3. I had the same thought regarding question no. 4. That it can be used on people is too scary to contemplate.
    And good thinking about Grey King possibly having anything to do with Elders – I’m wondering now if there will be a connection.

  4. Great fan art! I can’t wait to see what else you’ve found!

    ahh, young Nazca and her taste for beer and liquor. I have to wonder how much of that was really apple juice and very watered beer the grown ups were giving her!

    Go to Scott Lynch’s live journal, he’s got a couple of posts about his early outlines and how the story eventually came about:

    1. I thought that his post about how the characters evolved over time was fascinating, and I’m glad that they ended up the way they did!

  5. Hmm, on we go with answering in a comment:

    2 – Some of the details in Lynch’s writing are very good, but at times they get to be excessive (to be fair, I’m mostly referring to the second book, which I just finished and posted my review for before commenting on this). He has a very thoroughly developed world, but at times tries to show off too much of it.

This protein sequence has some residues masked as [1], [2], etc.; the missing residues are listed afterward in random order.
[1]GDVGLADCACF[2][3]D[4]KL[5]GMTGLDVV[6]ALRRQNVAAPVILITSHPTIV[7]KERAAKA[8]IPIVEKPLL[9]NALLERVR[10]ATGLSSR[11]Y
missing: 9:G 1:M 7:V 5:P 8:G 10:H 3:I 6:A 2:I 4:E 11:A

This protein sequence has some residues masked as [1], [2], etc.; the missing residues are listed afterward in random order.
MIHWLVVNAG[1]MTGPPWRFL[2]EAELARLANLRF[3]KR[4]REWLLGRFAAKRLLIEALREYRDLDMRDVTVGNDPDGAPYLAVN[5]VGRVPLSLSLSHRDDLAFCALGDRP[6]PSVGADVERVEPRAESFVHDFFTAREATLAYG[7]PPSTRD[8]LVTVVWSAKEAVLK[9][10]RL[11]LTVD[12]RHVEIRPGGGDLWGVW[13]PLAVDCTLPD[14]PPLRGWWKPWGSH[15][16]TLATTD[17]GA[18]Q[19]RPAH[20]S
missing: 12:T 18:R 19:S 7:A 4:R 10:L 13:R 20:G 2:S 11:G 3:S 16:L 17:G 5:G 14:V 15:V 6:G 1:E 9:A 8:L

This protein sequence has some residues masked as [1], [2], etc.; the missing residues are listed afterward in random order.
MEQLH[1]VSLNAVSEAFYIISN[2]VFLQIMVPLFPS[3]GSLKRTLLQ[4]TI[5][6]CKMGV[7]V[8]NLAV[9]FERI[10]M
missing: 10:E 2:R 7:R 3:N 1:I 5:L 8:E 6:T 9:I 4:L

3 – Again, just finished the second book, and her past involvement with Locke is only hinted at. Although the teaser for the third book mentions that she’ll play a part in that story, she is only mentioned throughout the first two books.

    4 – In the second book there is mention of a gentled kitten, so I think that Lynch has considered the possibility of how it could be abused.